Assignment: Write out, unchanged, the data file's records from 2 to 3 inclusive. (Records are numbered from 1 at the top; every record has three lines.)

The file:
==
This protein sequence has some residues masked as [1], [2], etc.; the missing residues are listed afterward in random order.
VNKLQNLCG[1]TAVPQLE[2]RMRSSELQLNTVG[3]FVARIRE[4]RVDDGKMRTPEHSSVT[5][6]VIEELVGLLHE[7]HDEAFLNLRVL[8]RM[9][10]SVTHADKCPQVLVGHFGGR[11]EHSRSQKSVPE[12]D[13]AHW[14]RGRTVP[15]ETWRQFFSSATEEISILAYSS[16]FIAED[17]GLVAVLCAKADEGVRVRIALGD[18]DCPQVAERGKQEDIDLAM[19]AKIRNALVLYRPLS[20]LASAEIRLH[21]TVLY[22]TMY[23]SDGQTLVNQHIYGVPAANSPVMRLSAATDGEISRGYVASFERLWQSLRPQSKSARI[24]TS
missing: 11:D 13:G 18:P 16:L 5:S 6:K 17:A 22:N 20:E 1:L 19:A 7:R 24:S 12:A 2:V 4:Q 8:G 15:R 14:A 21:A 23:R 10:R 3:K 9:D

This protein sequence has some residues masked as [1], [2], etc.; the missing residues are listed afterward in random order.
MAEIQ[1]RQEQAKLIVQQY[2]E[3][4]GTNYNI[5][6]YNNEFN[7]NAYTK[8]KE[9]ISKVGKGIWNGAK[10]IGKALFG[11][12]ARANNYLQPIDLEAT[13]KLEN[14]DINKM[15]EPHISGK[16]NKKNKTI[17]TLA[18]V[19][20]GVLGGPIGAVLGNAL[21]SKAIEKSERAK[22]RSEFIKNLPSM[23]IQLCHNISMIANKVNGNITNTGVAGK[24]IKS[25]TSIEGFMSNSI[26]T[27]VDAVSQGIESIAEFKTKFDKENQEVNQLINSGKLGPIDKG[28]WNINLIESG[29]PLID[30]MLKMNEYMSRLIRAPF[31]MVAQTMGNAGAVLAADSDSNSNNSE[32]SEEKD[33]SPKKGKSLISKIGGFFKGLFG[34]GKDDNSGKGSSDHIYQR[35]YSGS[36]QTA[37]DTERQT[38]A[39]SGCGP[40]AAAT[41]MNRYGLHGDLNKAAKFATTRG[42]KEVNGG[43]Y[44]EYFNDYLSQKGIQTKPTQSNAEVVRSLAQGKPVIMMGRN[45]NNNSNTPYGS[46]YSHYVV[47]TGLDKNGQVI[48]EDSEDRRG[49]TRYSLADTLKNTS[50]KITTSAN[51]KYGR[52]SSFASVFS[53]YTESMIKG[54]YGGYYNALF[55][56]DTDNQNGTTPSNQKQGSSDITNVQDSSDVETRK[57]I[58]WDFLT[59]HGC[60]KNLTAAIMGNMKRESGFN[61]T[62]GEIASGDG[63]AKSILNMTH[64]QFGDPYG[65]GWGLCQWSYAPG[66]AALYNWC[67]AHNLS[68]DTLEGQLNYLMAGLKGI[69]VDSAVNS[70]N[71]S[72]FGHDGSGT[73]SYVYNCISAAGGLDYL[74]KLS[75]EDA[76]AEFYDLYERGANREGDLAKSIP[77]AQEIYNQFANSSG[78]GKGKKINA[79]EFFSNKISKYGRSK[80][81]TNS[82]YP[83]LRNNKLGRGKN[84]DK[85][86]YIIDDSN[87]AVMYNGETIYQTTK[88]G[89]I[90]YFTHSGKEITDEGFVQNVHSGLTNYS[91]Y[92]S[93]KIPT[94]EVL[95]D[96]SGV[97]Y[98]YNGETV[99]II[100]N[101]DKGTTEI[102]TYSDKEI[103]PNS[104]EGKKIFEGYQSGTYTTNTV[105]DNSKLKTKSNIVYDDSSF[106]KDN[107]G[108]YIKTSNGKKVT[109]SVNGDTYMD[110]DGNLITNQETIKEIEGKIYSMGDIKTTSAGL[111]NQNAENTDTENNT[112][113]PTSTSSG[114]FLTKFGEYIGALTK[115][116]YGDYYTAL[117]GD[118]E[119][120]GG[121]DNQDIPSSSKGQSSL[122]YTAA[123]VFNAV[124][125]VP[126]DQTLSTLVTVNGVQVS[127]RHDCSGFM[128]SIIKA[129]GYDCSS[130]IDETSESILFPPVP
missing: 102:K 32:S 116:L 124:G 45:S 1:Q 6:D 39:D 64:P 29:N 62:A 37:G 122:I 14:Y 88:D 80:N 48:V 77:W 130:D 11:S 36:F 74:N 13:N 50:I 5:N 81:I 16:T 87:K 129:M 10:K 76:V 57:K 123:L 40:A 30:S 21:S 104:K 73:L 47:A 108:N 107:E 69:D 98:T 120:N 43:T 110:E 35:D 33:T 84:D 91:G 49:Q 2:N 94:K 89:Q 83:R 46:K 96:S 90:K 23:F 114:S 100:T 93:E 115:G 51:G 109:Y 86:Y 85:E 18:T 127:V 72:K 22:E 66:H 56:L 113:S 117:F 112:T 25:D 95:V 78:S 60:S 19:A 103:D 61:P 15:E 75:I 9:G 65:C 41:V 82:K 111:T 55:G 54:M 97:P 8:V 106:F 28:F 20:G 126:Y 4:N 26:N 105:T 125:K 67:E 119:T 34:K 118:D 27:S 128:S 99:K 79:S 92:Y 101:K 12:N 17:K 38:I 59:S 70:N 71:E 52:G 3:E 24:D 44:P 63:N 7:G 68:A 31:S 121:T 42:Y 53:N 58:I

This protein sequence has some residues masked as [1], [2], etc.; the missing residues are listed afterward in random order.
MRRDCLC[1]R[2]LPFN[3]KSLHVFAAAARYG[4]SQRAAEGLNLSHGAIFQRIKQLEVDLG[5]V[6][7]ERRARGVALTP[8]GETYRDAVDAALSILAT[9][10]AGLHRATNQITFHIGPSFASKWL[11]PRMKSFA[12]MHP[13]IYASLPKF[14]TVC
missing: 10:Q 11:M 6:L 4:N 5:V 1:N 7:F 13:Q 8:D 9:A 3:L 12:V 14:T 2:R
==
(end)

This protein sequence has some residues masked as [1], [2], etc.; the missing residues are listed afterward in random order.
MAEIQ[1]RQEQAKLIVQQY[2]E[3][4]GTNYNI[5][6]YNNEFN[7]NAYTK[8]KE[9]ISKVGKGIWNGAK[10]IGKALFG[11][12]ARANNYLQPIDLEAT[13]KLEN[14]DINKM[15]EPHISGK[16]NKKNKTI[17]TLA[18]V[19][20]GVLGGPIGAVLGNAL[21]SKAIEKSERAK[22]RSEFIKNLPSM[23]IQLCHNISMIANKVNGNITNTGVAGK[24]IKS[25]TSIEGFMSNSI[26]T[27]VDAVSQGIESIAEFKTKFDKENQEVNQLINSGKLGPIDKG[28]WNINLIESG[29]PLID[30]MLKMNEYMSRLIRAPF[31]MVAQTMGNAGAVLAADSDSNSNNSE[32]SEEKD[33]SPKKGKSLISKIGGFFKGLFG[34]GKDDNSGKGSSDHIYQR[35]YSGS[36]QTA[37]DTERQT[38]A[39]SGCGP[40]AAAT[41]MNRYGLHGDLNKAAKFATTRG[42]KEVNGG[43]Y[44]EYFNDYLSQKGIQTKPTQSNAEVVRSLAQGKPVIMMGRN[45]NNNSNTPYGS[46]YSHYVV[47]TGLDKNGQVI[48]EDSEDRRG[49]TRYSLADTLKNTS[50]KITTSAN[51]KYGR[52]SSFASVFS[53]YTESMIKG[54]YGGYYNALF[55][56]DTDNQNGTTPSNQKQGSSDITNVQDSSDVETRK[57]I[58]WDFLT[59]HGC[60]KNLTAAIMGNMKRESGFN[61]T[62]GEIASGDG[63]AKSILNMTH[64]QFGDPYG[65]GWGLCQWSYAPG[66]AALYNWC[67]AHNLS[68]DTLEGQLNYLMAGLKGI[69]VDSAVNS[70]N[71]S[72]FGHDGSGT[73]SYVYNCISAAGGLDYL[74]KLS[75]EDA[76]AEFYDLYERGANREGDLAKSIP[77]AQEIYNQFANSSG[78]GKGKKINA[79]EFFSNKISKYGRSK[80][81]TNS[82]YP[83]LRNNKLGRGKN[84]DK[85][86]YIIDDSN[87]AVMYNGETIYQTTK[88]G[89]I[90]YFTHSGKEITDEGFVQNVHSGLTNYS[91]Y[92]S[93]KIPT[94]EVL[95]D[96]SGV[97]Y[98]YNGETV[99]II[100]N[101]DKGTTEI[102]TYSDKEI[103]PNS[104]EGKKIFEGYQSGTYTTNTV[105]DNSKLKTKSNIVYDDSSF[106]KDN[107]G[108]YIKTSNGKKVT[109]SVNGDTYMD[110]DGNLITNQETIKEIEGKIYSMGDIKTTSAGL[111]NQNAENTDTENNT[112][113]PTSTSSG[114]FLTKFGEYIGALTK[115][116]YGDYYTAL[117]GD[118]E[119][120]GG[121]DNQDIPSSSKGQSSL[122]YTAA[123]VFNAV[124][125]VP[126]DQTLSTLVTVNGVQVS[127]RHDCSGFM[128]SIIKA[129]GYDCSS[130]IDETSESILFPPVP
missing: 102:K 32:S 116:L 124:G 45:S 1:Q 6:D 39:D 64:P 29:N 62:A 37:G 122:I 14:Y 88:D 80:N 48:V 77:W 130:D 11:S 36:F 74:N 13:N 50:I 5:N 81:I 16:T 87:K 129:M 10:K 76:V 57:K 123:L 40:A 30:S 21:S 104:K 73:L 47:A 108:N 107:E 69:D 98:T 120:N 43:T 110:E 35:D 33:T 84:D 91:G 49:Q 2:N 94:K 89:Q 83:R 46:K 96:S 90:K 23:F 114:S 100:T 93:E 115:G 51:G 109:Y 86:Y 85:E 18:T 127:V 72:K 22:E 66:H 56:L 113:S 117:F 112:T 25:D 95:V 78:S 60:S 19:A 103:D 61:P 15:E 75:I 9:G 65:C 41:V 82:K 111:T 55:G 54:M 97:P 8:V 106:F 28:F 20:G 126:Y 4:N 26:N 105:T 125:K 67:E 119:T 34:K 118:D 27:S 128:S 99:K 79:S 92:Y 101:K 12:N 17:K 38:I 59:S 70:N 71:E 52:G 3:E 24:D 44:P 63:N 7:G 68:A 31:S 121:T 42:Y 53:N 58:I

This protein sequence has some residues masked as [1], [2], etc.; the missing residues are listed afterward in random order.
MRRDCLC[1]R[2]LPFN[3]KSLHVFAAAARYG[4]SQRAAEGLNLSHGAIFQRIKQLEVDLG[5]V[6][7]ERRARGVALTP[8]GETYRDAVDAALSILAT[9][10]AGLHRATNQITFHIGPSFASKWL[11]PRMKSFA[12]MHP[13]IYASLPKF[14]TVC
missing: 10:Q 11:M 6:L 4:N 5:V 1:N 7:F 13:Q 8:D 9:A 3:L 12:V 14:T 2:R